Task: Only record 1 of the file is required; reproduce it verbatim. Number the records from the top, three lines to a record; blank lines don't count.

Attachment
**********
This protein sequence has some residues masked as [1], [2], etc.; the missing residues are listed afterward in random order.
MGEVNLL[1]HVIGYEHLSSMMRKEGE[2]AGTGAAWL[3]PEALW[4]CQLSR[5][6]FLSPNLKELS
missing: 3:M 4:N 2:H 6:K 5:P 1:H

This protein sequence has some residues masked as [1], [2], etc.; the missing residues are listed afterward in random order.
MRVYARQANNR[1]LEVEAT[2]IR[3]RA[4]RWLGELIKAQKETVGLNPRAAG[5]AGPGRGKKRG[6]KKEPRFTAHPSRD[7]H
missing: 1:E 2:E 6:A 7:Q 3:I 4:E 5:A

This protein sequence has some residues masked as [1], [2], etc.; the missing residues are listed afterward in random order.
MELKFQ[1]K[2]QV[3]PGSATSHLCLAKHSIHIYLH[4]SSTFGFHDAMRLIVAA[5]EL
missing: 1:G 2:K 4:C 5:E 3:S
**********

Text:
This protein sequence has some residues masked as [1], [2], etc.; the missing residues are listed afterward in random order.
MGEVNLL[1]HVIGYEHLSSMMRKEGE[2]AGTGAAWL[3]PEALW[4]CQLSR[5][6]FLSPNLKELS
missing: 3:M 4:N 2:H 6:K 5:P 1:H